Digital payments firm Block (NYSE:SQ) also got a big lift from its recent earnings. The company run by Jack Dorsey saw its stock vault 16% higher after it reported a strong quarterly profit due in large part to a $207 million gain in its Bitcoin (BTC-USD) holdings. The company reported $562 million in Q4 earnings, which was well above consensus expectations of $448 million. Much of that profit was due to a gain of $207 million on Bitcoin. As of Dec. 31, Block held 8,038 BTC valued at $340 million.

The company also said it made $66 million in profit on Bitcoin sales last quarter through its Cash App banking platform, which was a 90% increase from a year ago. CEO Dorsey is a big proponent of cryptocurrencies. The company changed its name to Block to reflect its increasing focus on crypto and its underlying blockchain. Block also reported that it had 56 million monthly active users for Cash App, with most of those customers using it for peer-to-peer payments. SQ stock is now up nearly 10% this year following struggles since the 2022 bear market.

Fell Short: Palo Alto Networks (PANW)

Palo Alto Networks (PANW) logo on corporate building

Source: Sundry Photography / Shutterstock.com

Few if any companies had as big an earnings miss in recent weeks as cybersecurity firm Palo Alto Networks (NASDAQ:PANW). The company’s stock fell 30% for its worst day since its 2012 initial public offering (IPO) after it reported lower full-year guidance for both revenue and billings. Nobody seemed to care that Palo Alto Networks latest financial results managed to beat Wall Street forecasts on the top and bottom lines. All anyone focused on was the disappointing guidance, sending the stock plunging.

The company said it now foresees full-year billings of $10.1 billion to $10.2 billion. That was down from previous guidance of $10.7 billion to $10.8 billion. Palo Alto Networks also expects full-year revenue between $7.95 billion and $8 billion, which is also lower than a previous guide for $8.15 billion to $8.2 billion. Guidance for the current first quarter also fell short of estimates. Management said during their earnings call that the lowered guidance was due to a shift in strategy and wanting to accelerate growth in AI products. PANW stock is now down 2% on the year.

Peloton (PTON)

Peloton (PTON stock) sign on city storefront

Source: JHVEPhoto / Shutterstock.com

Rivalling Palo Alto Networks for the worst print of Q4 2023 earnings season was Peloton (NASDAQ:PTON). The maker of internet-connected stationary bikes and treadmills warned of widening losses this year as it tries to execute a turnaround strategy. Specifically, the company guided for a loss in the current quarter of $20 million to $30 million. Wall Street was anticipating a loss of $2 million. The weak guidance was issued along with disappointing results for the final quarter of last year.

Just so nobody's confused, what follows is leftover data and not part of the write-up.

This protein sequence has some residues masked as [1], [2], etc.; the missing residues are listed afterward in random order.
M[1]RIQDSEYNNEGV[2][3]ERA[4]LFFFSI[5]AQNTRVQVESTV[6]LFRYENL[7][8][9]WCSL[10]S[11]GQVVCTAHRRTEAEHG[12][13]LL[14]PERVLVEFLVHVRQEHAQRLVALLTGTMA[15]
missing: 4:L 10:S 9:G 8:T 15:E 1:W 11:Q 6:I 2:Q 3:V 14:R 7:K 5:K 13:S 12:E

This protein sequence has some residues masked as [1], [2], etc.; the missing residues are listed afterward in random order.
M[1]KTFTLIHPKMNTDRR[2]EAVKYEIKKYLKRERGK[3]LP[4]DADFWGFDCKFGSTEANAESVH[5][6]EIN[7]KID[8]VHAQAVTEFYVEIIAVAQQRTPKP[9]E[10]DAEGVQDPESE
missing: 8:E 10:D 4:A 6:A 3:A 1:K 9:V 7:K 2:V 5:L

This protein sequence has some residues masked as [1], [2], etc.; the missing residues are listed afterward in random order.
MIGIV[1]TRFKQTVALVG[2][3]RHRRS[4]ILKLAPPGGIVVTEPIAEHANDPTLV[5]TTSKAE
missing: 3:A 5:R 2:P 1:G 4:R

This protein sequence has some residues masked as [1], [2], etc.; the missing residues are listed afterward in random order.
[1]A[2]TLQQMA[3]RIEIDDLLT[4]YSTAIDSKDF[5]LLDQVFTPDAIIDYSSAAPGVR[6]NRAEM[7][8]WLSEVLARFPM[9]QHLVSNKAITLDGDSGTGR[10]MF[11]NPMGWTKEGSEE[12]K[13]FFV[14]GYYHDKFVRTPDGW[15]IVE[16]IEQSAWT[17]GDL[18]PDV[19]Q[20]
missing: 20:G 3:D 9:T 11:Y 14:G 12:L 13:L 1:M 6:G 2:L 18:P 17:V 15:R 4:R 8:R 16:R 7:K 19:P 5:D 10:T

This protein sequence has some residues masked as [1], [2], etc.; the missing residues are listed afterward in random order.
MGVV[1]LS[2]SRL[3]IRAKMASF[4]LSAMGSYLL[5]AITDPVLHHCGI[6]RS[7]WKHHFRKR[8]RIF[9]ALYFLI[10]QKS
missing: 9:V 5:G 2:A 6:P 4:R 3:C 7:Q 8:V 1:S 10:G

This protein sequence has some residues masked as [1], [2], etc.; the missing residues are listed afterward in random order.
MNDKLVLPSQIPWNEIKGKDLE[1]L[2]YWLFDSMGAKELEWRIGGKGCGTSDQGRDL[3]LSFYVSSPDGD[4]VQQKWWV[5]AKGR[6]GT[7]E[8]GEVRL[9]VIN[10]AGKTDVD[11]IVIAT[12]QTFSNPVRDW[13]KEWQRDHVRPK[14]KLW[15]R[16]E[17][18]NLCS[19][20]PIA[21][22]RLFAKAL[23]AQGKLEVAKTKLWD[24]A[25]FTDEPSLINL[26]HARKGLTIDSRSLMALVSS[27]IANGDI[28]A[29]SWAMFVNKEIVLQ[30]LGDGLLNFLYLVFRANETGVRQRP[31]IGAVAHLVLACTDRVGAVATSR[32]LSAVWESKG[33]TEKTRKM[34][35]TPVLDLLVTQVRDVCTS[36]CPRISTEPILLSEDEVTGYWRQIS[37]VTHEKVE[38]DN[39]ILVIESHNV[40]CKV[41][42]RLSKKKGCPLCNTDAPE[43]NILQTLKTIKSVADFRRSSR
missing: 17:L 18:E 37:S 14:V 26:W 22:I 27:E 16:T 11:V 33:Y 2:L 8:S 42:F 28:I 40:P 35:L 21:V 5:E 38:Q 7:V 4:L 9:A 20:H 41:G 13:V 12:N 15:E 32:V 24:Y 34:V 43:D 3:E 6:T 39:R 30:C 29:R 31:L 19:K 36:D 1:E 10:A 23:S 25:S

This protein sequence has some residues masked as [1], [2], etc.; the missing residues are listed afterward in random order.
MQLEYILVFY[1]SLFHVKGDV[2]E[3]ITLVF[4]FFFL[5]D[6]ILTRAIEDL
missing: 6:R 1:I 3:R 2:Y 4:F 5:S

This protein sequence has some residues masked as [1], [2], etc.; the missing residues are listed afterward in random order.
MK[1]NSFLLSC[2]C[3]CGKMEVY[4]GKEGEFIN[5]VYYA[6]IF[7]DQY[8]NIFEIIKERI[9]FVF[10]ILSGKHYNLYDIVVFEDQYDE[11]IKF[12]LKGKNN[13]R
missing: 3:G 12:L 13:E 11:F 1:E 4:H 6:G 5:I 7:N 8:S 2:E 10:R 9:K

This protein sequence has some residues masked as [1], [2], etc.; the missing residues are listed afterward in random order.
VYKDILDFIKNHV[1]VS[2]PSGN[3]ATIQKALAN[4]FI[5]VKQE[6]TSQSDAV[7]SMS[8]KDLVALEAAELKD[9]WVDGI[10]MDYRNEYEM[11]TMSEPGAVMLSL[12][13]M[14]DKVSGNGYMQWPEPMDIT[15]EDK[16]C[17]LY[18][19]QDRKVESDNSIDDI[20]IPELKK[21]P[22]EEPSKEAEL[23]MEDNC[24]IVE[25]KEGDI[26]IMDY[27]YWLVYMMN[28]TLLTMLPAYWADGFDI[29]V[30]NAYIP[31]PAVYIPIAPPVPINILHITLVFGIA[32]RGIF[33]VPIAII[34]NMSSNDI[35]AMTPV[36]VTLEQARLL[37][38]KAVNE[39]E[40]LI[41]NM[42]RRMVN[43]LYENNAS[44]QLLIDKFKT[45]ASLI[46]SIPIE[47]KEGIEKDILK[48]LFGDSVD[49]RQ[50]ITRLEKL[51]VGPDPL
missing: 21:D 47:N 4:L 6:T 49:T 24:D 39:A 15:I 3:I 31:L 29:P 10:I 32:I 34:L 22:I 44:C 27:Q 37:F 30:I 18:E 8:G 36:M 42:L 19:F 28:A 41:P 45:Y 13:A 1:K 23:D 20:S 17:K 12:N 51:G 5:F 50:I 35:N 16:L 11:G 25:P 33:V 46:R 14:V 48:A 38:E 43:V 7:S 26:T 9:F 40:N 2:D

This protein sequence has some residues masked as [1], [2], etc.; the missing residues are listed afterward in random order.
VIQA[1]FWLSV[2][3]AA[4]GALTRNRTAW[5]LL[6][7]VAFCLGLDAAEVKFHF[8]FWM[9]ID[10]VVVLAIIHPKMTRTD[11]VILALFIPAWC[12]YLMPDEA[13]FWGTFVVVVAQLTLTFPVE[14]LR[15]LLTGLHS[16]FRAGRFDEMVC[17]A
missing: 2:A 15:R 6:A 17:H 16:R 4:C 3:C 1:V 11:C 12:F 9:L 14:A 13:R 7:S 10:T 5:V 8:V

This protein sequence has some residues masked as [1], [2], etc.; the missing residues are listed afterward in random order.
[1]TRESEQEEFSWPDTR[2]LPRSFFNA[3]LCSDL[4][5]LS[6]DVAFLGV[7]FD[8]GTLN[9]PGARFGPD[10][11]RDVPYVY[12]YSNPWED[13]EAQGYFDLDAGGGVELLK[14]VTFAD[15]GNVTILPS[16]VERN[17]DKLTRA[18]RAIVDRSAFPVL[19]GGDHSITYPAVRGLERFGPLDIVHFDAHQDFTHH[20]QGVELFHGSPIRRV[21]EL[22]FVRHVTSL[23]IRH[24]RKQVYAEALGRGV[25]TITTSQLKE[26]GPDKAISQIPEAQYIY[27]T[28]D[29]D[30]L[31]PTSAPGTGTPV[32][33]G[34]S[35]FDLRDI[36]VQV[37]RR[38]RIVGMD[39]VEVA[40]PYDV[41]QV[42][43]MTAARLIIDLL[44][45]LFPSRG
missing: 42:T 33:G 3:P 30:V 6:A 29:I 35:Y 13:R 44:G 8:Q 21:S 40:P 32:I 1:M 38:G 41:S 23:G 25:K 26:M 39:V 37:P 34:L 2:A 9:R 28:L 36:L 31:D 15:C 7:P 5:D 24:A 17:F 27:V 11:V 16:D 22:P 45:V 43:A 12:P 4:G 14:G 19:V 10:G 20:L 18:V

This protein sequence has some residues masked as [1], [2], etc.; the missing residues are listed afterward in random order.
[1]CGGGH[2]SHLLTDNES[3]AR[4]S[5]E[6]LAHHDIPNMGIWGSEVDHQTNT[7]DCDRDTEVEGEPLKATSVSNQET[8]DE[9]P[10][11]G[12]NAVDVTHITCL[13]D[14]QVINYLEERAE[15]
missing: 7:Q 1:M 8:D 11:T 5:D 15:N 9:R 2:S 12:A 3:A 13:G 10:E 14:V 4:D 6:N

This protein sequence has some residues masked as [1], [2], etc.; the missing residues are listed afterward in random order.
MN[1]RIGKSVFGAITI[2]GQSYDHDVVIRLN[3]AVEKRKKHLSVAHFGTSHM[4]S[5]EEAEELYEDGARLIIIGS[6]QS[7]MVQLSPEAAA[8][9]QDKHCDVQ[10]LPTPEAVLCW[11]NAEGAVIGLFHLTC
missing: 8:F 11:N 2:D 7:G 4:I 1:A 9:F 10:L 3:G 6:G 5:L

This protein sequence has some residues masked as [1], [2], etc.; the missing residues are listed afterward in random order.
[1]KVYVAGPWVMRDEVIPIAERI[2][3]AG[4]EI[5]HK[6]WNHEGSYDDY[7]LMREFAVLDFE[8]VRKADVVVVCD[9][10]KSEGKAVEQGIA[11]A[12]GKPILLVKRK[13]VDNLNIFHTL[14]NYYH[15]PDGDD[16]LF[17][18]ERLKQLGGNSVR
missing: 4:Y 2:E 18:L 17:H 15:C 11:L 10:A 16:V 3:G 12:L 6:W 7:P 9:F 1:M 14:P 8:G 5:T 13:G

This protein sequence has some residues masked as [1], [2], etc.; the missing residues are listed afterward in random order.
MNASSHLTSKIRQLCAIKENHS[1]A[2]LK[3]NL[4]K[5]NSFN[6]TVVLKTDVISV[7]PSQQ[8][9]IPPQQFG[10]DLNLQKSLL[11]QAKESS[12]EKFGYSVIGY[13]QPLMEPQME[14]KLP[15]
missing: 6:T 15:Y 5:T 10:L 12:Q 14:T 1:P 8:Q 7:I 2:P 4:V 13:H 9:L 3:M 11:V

The company reported a loss per share of 54 cents versus an estimated 53 cents loss. Revenue came in at $743.6 million compared to $733.5 million, which had been the consensus estimate among analysts that track the company’s progress. Peloton said it is struggling to grow its paid app subscribers and sees an uncertain macroeconomic outlook. The company also said it expects to return to revenue growth within a year based on current market conditions. As one might expect, PTON stock fell sharply after the Q4 print and guidance. The share price is down 66% in the last 12 months.

Pinterest (PINS)

Pinterest logo. PINS stock.

Source: Ink Drop / shutterstock

Pinterest’s (NYSE:PINS) stock fell 10% after the social media company reported revenues that missed Wall Street’s targets and issued soft guidance. The company reported EPS of 53 cents versus 51 cents that was expected on Wall Street. However, revenue came in at $981 million versus the $991 million consensus forecast. Monthly active users on Pinterest rose 11% in Q4 from a year earlier to 498 million, topping estimates of 487 million. But the company said its average revenue per user was $2, lower than analyst estimates of $2.05.

Looking forward, Pinterest said it foresees revenue of $690 million to $705 million for the current first quarter of 2024, which represents annualized growth of 15% to 17%. Analysts had been looking for more growth from the social media company. PINS stock initially fell 28% after the earnings print but pared some of that decline after a new partnership with Google parent company Alphabet (NASDAQ:GOOG)(NASDAQ:GOOGL) was announced. The Google arrangement will focus on third-party online advertisements. The stock of Pinterest is now down 1% in 2024 and slumping.

On the date of publication, Joel Baglole held long positions in NVDA and GOOGL. The opinions expressed in this article are those of the writer, subject to the InvestorPlace.com Publishing Guidelines.

Joel Baglole has been a business journalist for 20 years. He spent five years as a staff reporter at The Wall Street Journal, and has also written for The Washington Post and Toronto Star newspapers, as well as financial websites such as The Motley Fool and Investopedia.